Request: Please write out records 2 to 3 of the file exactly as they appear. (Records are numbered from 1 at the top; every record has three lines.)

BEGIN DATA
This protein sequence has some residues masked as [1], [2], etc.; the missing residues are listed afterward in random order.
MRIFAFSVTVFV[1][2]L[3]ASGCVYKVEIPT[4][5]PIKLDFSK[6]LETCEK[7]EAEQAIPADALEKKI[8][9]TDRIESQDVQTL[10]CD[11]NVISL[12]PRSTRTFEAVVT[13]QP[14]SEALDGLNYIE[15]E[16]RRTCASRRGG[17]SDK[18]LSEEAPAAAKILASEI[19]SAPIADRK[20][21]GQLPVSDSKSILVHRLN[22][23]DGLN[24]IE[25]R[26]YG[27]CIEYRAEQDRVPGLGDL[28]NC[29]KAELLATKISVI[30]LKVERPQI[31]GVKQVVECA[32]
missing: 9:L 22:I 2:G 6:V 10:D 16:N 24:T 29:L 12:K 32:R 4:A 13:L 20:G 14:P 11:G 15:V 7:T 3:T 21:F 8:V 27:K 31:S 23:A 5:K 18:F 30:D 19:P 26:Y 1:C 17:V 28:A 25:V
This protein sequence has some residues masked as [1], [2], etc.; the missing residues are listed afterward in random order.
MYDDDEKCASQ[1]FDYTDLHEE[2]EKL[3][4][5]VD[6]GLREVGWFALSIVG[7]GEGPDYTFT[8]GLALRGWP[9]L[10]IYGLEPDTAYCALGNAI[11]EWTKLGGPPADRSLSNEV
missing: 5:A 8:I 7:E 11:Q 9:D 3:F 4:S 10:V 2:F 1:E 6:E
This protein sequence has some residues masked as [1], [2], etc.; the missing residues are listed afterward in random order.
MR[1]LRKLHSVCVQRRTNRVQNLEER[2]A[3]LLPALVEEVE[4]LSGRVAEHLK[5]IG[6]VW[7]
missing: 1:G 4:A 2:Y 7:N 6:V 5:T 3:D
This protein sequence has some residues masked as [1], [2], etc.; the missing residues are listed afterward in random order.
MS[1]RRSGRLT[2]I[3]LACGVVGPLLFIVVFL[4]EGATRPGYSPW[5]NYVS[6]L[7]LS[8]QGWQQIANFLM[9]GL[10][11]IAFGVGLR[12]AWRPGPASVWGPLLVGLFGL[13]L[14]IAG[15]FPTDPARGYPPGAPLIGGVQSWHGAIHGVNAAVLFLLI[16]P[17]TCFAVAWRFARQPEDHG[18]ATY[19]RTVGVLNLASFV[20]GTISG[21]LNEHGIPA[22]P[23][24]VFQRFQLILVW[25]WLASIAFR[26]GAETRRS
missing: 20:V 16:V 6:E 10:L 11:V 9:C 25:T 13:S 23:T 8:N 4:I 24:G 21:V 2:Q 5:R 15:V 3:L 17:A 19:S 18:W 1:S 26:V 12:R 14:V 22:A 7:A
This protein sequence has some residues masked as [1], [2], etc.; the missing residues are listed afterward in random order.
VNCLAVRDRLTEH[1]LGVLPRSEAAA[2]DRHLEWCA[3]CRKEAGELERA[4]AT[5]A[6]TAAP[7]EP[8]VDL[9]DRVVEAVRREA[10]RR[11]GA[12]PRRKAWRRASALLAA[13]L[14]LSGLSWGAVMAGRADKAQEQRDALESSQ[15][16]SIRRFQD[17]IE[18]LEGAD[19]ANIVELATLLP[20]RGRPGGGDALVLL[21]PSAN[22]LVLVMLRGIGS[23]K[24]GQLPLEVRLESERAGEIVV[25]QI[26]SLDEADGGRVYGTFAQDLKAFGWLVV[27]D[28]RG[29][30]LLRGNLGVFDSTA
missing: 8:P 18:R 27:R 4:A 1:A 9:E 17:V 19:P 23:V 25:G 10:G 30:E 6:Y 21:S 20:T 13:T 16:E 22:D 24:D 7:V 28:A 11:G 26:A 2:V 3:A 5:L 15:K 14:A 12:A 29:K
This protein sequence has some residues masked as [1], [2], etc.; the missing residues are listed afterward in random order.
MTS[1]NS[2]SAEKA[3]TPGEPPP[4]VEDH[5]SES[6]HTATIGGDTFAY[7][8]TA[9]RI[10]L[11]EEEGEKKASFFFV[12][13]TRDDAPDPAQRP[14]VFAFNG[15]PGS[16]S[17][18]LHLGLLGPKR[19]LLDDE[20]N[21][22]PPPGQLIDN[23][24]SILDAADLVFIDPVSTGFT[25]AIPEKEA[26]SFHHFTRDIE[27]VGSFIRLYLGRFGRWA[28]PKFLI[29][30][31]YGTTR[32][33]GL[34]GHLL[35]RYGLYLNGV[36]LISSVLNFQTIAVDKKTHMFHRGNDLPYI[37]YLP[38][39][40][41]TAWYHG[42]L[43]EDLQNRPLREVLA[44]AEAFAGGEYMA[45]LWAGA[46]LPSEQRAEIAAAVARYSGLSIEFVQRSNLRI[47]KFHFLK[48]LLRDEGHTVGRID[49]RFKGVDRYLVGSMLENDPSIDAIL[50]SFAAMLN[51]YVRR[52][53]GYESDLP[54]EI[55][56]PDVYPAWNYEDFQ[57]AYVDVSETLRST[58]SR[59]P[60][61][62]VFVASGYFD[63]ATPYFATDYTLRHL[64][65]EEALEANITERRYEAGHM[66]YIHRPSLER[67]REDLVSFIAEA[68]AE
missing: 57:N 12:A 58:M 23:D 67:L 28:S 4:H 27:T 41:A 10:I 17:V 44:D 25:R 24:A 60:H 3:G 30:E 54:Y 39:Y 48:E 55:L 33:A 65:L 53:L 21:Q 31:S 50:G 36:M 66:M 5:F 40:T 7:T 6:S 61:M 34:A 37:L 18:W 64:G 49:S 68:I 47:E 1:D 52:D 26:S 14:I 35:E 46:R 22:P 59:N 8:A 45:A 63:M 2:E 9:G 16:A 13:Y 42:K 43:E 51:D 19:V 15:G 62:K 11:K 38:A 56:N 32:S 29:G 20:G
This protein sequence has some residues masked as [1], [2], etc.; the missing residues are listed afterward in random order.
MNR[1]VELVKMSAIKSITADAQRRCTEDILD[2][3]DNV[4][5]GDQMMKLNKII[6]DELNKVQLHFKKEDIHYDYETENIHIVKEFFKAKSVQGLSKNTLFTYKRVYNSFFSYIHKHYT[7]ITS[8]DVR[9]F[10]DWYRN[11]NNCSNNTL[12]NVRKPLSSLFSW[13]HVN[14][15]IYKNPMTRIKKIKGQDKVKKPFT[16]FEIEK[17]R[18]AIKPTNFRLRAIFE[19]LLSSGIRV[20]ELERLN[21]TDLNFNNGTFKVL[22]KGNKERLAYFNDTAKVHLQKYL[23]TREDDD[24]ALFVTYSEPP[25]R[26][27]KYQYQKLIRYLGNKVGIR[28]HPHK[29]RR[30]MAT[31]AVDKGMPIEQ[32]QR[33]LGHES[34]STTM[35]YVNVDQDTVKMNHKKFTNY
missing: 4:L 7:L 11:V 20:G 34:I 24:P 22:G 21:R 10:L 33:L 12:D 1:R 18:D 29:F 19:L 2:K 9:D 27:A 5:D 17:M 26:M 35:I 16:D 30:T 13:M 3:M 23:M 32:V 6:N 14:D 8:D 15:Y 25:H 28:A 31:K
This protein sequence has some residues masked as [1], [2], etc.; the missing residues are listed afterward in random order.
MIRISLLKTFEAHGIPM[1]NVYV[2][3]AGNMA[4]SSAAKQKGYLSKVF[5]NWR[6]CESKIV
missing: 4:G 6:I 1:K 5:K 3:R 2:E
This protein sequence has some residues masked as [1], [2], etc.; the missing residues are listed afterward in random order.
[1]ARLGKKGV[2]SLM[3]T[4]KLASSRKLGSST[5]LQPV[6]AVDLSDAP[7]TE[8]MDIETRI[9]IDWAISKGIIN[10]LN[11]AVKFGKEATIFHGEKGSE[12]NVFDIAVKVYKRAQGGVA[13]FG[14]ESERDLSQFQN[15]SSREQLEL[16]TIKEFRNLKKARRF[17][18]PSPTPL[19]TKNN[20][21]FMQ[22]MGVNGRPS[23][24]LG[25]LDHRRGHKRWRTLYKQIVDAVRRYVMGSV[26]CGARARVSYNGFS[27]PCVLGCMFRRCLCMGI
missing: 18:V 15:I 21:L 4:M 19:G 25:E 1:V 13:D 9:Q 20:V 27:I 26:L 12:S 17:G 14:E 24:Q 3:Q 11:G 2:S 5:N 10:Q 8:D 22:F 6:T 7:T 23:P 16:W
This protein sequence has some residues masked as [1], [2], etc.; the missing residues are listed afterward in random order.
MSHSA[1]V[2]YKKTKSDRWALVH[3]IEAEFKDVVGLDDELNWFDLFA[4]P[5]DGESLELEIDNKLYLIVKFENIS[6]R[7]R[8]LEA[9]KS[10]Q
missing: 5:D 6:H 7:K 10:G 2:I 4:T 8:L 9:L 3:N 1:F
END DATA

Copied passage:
This protein sequence has some residues masked as [1], [2], etc.; the missing residues are listed afterward in random order.
MYDDDEKCASQ[1]FDYTDLHEE[2]EKL[3][4][5]VD[6]GLREVGWFALSIVG[7]GEGPDYTFT[8]GLALRGWP[9]L[10]IYGLEPDTAYCALGNAI[11]EWTKLGGPPADRSLSNEV
missing: 5:A 8:I 7:E 11:Q 9:D 3:F 4:S 10:V 2:F 1:E 6:E
This protein sequence has some residues masked as [1], [2], etc.; the missing residues are listed afterward in random order.
MR[1]LRKLHSVCVQRRTNRVQNLEER[2]A[3]LLPALVEEVE[4]LSGRVAEHLK[5]IG[6]VW[7]
missing: 1:G 4:A 2:Y 7:N 6:V 5:T 3:D